United States District Court, District of Nebraska
MEMORANDUM AND ORDER
John M. Gerrard, United States District Judge
This matter is before the Court on the cross-motions for summary judgment filed by plaintiff First Dakota National Bank ("First Dakota") and defendant Eco Energy, LLC ("Eco"). Filings 33 and 37. For the reasons discussed below, First Dakota's motion for summary judgment (filing 33) will be denied, and Eco's motion for summary judgment (filing 37) will be granted in part and denied in part.
I. STANDARD OF REVIEW
Summary judgment is proper if the movant shows that there is no genuine dispute as to any material fact and that the movant is entitled to judgment as a matter of law. See Fed.R.Civ.P. 56(a). The movant bears the initial responsibility of informing the Court of the basis for the motion, and must identify those portions of the record which the movant believes demonstrate the absence of a genuine issue of material fact. Torgerson v. City of Rochester, 643 F.3d 1031, 1042 (8th Cir. 2011) (en banc). If the movant does so, the nonmovant must respond by submitting evidentiary materials that set out specific facts showing that there is a genuine issue for trial. Id.
On a motion for summary judgment, facts must be viewed in the light most favorable to the nonmoving party only if there is a genuine dispute as to those facts. Id. Credibility determinations, the weighing of the evidence, and the drawing of legitimate inferences from the evidence are jury functions, not those of a judge. Id. But the nonmovant must do more than simply show that there is some metaphysical doubt as to the material facts. Id. In order to show that disputed facts are material, the party opposing summary judgment must cite to the relevant substantive law in identifying facts that might affect the outcome of the suit. Quinn v. St. Louis County, 653 F.3d 745, 751 (8th Cir. 2011). The mere existence of a scintilla of evidence in support of the nonmovant's position will be insufficient; there must be evidence on which the jury could conceivably find for the nonmovant. Barber v. C1 Truck Driver Training, LLC, 656 F.3d 782, 791-92 (8th Cir. 2011). Where the record taken as a whole could not lead a rational trier of fact to find for the nonmoving party, there is no genuine issue for trial. Torgerson, 643 F.3d at 1042.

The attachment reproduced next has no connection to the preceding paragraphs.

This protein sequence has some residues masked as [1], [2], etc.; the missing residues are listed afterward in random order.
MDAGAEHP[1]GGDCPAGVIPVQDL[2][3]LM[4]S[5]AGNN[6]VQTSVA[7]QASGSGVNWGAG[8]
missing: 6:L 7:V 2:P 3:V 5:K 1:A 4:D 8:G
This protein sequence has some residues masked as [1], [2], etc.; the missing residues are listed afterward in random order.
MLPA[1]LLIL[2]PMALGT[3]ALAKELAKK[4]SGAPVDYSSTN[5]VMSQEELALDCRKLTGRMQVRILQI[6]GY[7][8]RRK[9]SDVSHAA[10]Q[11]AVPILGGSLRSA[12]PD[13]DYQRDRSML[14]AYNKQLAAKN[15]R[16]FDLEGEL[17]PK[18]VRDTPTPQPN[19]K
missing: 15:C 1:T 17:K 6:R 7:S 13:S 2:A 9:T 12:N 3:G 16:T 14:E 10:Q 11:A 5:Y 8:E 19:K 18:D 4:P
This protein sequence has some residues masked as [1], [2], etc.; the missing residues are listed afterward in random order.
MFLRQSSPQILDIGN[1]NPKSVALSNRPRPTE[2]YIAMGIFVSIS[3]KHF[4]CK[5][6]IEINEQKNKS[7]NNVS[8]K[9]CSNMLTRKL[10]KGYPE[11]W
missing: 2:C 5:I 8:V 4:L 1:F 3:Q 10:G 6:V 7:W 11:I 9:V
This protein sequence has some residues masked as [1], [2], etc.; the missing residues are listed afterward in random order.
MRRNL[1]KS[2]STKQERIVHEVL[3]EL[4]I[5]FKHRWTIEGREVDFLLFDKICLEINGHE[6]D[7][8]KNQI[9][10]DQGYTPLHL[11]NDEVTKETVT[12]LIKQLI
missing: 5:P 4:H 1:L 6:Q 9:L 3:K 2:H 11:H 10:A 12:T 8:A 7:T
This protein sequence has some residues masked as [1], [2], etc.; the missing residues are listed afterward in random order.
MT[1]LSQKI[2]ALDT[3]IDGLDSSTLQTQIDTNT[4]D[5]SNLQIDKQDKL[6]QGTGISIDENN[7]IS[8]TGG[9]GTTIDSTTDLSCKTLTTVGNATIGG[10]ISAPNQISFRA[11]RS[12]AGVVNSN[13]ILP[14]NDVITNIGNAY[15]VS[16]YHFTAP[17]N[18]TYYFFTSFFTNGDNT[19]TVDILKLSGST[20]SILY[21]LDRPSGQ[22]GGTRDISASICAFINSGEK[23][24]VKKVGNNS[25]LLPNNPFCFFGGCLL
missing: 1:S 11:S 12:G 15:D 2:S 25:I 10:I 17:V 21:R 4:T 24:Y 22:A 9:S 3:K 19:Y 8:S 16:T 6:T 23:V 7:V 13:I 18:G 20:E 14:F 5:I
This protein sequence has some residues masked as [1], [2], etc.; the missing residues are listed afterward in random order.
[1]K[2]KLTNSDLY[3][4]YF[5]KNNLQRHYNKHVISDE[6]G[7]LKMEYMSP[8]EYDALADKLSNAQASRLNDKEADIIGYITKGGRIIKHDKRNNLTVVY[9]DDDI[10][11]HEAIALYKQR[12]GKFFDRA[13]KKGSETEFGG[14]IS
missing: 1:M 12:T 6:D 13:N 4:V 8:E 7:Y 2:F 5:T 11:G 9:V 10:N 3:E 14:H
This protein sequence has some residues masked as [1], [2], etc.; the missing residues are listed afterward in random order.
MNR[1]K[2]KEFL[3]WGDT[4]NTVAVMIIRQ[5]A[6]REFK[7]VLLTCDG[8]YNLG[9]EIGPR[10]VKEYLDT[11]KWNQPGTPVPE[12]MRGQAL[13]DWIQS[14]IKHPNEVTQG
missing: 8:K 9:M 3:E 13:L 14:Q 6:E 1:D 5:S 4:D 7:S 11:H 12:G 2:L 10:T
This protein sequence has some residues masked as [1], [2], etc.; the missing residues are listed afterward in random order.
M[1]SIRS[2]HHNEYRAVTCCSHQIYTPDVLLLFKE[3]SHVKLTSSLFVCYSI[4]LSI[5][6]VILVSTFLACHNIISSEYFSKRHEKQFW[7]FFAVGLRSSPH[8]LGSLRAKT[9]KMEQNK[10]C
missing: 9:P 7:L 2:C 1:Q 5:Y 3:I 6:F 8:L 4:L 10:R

II. FACTUAL BACKGROUND
This dispute arises from the 2012 shutdown of an ethanol plant near Atkinson, Nebraska, formerly owned and operated by Nedak Ethanol, LLC ("Nedak"), a Nebraska company. It involves a lease of railcars by Nedak from Eco, a Tennessee company that is engaged in the business of marketing, distributing, and transporting biofuels, such as ethanol. Plaintiff First Dakota is a South Dakota-based bank which, through a series of transactions, acquired the rights of Nedak and its original lender under its loans to Nedak, the railcar lease, and various other agreements. In this suit, First National brings a claim for damages based on alleged violations of Nedak's rights under the railcar lease and the rights of Nedak's original lender arising from a 2007 agreement between Nedak, its lender, and Eco.
A. The Original Arrangement Between Nedak and Eco
Nedak was formed in 2003, began construction of its plant in 2006, began production in 2008, and ceased production in June 2012. Filing 35-8 at 5. Funds to construct and operate the plant were borrowed from Farm Credit Services of Grand Forks, FLCA, which later became AgCountry Farm Credit Services, FLCA (collectively, "AgCountry"). Filing 34 at ¶¶ 4–5.